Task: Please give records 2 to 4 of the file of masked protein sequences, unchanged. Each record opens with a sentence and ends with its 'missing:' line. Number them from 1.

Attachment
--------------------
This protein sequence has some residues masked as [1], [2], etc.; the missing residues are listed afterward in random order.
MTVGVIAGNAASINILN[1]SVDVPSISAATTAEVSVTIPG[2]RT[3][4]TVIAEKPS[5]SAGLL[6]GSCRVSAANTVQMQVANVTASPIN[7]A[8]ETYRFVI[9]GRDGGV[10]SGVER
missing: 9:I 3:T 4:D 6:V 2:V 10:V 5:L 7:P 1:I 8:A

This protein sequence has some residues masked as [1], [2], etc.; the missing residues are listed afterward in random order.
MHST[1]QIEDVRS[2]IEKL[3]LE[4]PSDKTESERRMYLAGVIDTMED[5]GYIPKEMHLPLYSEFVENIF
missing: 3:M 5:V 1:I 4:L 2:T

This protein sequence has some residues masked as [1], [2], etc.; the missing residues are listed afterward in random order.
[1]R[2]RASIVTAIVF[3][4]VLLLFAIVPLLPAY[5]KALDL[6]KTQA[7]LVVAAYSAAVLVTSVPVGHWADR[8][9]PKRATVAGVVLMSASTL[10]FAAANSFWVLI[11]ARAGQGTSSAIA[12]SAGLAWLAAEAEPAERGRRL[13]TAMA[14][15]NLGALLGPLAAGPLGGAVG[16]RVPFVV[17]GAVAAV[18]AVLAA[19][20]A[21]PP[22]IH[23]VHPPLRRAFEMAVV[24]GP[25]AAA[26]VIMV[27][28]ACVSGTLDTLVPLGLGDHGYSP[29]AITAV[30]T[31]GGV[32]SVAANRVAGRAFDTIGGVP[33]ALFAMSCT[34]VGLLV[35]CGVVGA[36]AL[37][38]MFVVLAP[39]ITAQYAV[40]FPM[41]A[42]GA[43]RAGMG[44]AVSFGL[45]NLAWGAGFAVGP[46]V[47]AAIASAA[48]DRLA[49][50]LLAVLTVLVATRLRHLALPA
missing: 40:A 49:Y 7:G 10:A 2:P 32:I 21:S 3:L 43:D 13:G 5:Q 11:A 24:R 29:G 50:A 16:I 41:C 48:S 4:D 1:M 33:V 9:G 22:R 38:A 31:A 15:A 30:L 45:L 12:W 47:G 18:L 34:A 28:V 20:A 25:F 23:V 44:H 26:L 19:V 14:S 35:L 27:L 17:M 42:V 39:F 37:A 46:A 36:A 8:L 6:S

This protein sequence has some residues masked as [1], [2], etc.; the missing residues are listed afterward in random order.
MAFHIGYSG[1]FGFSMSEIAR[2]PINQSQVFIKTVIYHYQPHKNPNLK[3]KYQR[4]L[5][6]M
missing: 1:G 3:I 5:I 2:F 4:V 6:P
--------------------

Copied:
This protein sequence has some residues masked as [1], [2], etc.; the missing residues are listed afterward in random order.
MHST[1]QIEDVRS[2]IEKL[3]LE[4]PSDKTESERRMYLAGVIDTMED[5]GYIPKEMHLPLYSEFVENIF
missing: 3:M 5:V 1:I 4:L 2:T

This protein sequence has some residues masked as [1], [2], etc.; the missing residues are listed afterward in random order.
[1]R[2]RASIVTAIVF[3][4]VLLLFAIVPLLPAY[5]KALDL[6]KTQA[7]LVVAAYSAAVLVTSVPVGHWADR[8][9]PKRATVAGVVLMSASTL[10]FAAANSFWVLI[11]ARAGQGTSSAIA[12]SAGLAWLAAEAEPAERGRRL[13]TAMA[14][15]NLGALLGPLAAGPLGGAVG[16]RVPFVV[17]GAVAAV[18]AVLAA[19][20]A[21]PP[22]IH[23]VHPPLRRAFEMAVV[24]GP[25]AAA[26]VIMV[27][28]ACVSGTLDTLVPLGLGDHGYSP[29]AITAV[30]T[31]GGV[32]SVAANRVAGRAFDTIGGVP[33]ALFAMSCT[34]VGLLV[35]CGVVGA[36]AL[37][38]MFVVLAP[39]ITAQYAV[40]FPM[41]A[42]GA[43]RAGMG[44]AVSFGL[45]NLAWGAGFAVGP[46]V[47]AAIASAA[48]DRLA[49][50]LLAVLTVLVATRLRHLALPA
missing: 40:A 49:Y 7:G 10:A 2:P 32:I 21:S 3:L 43:D 13:G 5:Q 11:A 24:R 29:G 50:A 16:I 41:C 48:S 4:D 1:M 33:V 9:G 22:R 38:A 31:A 15:A 30:L 45:L 12:W 47:G 18:L 34:A 28:V 20:A 25:F 23:V 44:H 26:L 19:V 14:S 35:L 27:L 17:M 42:V 39:F 37:A 46:A 36:A 8:L 6:S

This protein sequence has some residues masked as [1], [2], etc.; the missing residues are listed afterward in random order.
MAFHIGYSG[1]FGFSMSEIAR[2]PINQSQVFIKTVIYHYQPHKNPNLK[3]KYQR[4]L[5][6]M
missing: 1:G 3:I 5:I 2:F 4:V 6:P